What takes place within us when confronted by a curse? You read the text carefully and are forced to reflect on what you are reading, and your mortality. 3,000 years after his death, King Tutankhamun’s curse still conjures up fear (Unlike copyrights, there are no limitations on 3,000 year old curses). By comparison, the copyright notice, a creature of the 1909 Copyright Act, is a toothless warning of remote judicial remedies that lasts, depending upon how computed, a mere 70-years after an author dies. Plus, it doesn't help that the copyright notice symbol resembles a frown emoticon resting on its side.
Gory, gruesome, nasty, cautionary, score settling notices drafted by Egyptian priests and monk scribes, curses were once used to stop book thieves and plagiarists in their tracks. Like the copyright notice, which says, "I own this" (with reservations), curses inform the reader that a work is protected. While there are some practical issues, I have come to believe that a mix of legislative solutions, works licensed under Creative Commons licenses, and cursing, can offer a workable solution to an internet that wants to be free, and authors, composers, dramatists, and visual artists who want to eat. Old sorcerers wrote the following ancient warnings. While dormant for years, these precursors of the modern copyright notice, can be brought into play immediately.
In Biblioclasm, author (and professional medieval
"And if any man shall take away from the words of the book of this prophesy, God shall take away his part out of the book of life, and out of the holy city, and from the things which are written in this book." -- Revelations, 22:19
"Whoever alters a word of this mahzor or this writing or erases one letter or tears off a leaf . . . may he have neither pardon nor forgiveness; neither let him behold the beauty of the Lord. He shall be like a woman in impurity and like a leprous man, who has to be locked up so that his limbs may be crushed, the pride of his power broken, his flesh consumed away that it cannot be seen, and his bones that were covered made bear."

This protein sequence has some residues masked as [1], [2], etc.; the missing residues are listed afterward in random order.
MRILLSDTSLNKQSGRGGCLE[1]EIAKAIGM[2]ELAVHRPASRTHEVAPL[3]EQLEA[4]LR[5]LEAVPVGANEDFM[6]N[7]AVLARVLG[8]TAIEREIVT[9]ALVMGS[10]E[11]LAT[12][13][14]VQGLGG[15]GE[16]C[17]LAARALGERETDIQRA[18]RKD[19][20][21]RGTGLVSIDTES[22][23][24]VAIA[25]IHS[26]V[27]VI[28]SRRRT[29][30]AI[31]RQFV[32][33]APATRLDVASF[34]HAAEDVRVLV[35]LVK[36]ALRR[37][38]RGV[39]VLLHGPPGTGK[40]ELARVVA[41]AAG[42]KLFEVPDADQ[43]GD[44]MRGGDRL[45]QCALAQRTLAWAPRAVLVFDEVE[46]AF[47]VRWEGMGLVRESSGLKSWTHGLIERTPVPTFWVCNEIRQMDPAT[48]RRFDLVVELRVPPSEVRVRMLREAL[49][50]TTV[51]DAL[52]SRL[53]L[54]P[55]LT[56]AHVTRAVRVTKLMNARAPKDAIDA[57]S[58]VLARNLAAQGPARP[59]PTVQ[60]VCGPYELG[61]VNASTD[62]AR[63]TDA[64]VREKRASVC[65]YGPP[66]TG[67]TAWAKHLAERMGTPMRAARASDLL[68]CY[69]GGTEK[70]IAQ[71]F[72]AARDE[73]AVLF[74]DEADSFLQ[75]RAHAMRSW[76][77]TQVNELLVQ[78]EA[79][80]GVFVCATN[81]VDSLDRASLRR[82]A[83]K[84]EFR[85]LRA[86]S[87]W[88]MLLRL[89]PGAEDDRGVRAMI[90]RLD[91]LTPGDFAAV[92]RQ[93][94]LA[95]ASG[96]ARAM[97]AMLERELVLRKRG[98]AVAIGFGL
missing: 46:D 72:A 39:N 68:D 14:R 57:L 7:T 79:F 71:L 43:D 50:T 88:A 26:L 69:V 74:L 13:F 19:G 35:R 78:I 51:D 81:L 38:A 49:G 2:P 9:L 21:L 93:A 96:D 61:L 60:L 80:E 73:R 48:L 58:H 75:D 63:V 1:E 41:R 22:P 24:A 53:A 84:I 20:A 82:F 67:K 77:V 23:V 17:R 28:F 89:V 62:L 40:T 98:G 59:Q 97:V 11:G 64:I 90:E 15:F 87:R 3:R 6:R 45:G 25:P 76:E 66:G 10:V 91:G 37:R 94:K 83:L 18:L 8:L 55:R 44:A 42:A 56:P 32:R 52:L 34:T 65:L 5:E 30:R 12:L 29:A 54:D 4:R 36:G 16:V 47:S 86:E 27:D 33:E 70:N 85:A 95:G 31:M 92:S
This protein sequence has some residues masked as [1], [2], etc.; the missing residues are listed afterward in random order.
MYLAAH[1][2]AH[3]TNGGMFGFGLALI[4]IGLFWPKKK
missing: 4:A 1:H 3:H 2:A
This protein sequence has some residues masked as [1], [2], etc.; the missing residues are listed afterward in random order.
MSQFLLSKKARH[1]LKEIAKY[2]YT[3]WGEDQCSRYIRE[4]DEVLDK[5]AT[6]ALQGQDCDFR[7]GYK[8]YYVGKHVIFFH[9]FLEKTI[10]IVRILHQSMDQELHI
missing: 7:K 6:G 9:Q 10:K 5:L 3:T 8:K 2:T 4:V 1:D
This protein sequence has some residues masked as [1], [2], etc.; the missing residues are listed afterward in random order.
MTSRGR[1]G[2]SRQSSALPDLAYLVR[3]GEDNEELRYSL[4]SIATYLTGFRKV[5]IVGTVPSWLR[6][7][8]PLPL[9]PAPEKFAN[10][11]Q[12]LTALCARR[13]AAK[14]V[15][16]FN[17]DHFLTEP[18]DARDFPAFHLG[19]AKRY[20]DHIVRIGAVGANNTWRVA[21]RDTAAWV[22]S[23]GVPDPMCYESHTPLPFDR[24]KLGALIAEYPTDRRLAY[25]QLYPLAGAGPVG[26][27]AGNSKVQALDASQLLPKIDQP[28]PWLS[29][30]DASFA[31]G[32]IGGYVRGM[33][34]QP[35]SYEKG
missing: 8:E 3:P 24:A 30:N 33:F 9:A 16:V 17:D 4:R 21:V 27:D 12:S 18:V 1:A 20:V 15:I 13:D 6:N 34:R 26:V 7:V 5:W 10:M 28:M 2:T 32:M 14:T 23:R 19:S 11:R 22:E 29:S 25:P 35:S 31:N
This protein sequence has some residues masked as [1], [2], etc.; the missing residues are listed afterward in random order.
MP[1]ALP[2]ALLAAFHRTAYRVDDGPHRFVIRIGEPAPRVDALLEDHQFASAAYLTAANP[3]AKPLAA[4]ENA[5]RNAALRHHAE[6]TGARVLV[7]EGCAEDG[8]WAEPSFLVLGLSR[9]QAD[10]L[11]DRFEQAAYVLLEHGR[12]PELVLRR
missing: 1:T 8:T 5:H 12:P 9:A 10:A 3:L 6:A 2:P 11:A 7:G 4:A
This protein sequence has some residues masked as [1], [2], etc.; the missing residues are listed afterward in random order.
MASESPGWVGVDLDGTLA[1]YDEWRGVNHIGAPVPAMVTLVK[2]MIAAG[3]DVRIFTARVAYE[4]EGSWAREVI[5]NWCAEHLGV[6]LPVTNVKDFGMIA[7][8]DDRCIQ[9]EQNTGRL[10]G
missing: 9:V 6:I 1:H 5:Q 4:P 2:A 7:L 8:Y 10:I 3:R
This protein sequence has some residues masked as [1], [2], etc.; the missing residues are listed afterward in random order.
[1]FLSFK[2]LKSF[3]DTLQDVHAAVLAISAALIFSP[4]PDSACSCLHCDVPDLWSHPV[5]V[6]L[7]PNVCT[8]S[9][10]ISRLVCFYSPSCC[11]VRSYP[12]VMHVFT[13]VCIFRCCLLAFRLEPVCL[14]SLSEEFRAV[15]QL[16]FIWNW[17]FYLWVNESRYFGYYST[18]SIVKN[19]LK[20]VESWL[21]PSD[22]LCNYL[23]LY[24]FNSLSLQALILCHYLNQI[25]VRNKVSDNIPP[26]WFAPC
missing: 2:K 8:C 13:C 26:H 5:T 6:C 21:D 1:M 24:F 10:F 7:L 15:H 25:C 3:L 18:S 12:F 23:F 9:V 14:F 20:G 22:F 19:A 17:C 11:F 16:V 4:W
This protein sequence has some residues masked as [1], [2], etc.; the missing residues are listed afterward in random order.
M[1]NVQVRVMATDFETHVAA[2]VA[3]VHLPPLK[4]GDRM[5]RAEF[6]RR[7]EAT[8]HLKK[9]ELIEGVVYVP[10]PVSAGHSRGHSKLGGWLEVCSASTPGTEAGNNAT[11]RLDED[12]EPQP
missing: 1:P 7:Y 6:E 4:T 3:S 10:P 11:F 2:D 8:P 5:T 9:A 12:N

The warning associated with the Moshe Ben-Asher Codex concerns rights in the text, not ownership of the copy. It can be interpreted as a early form of copyright control. Under copyright law, the exclusive right to adapt resides with the owner of the text, not the owner of a particular copy of a book. Personally, I think disgorgement of profits (a remedy under copyright law) better fits this type of crime than broken bones or necrotizing fasciitis. But, that’s just me.
The curse begat the copyright notice
Medieval colophons, the antecedent to the copyright notice, appeared, initially, as concluding statements at the back of manuscripts. The colophon would indicate the work's title, the scribe or copyist (not the author), date and place of copying, and contain either a blessing or a curse. So, while a direct connection between the colophon and copyright notice may appear fuzzy, the common assertion of ownership rights, and threat of consequences for those who violate those rights cements the connection in my mind.
To get the most out of a curse (or a copyright notice), it must be displayed prominently
Geoffrey Galister, in the Encyclopedia of the Book (Oak Knoll/British Library), explains that by the early 16th Century, the practice of placing a colophon at the end of a book was largely abandoned. Instead of the scribe's name appearing at the back of the book, the printer's name (and its royal license to sell the work) appeared on the title page where it could be more easily seen. Makes sense. Copyright law provides for more potent penalties against willful or knowing infringers, than innocent ones. Similarly, with a curse, knowing you've been cursed, makes the curse more potent. However, "[M]any Witches and sorcerers claim that curses can be just as effective without the victim’s knowledge of them." See, Mystica. Being an "Eye of newt, and toe of frog" kind of guy, I recommend prominent display of both.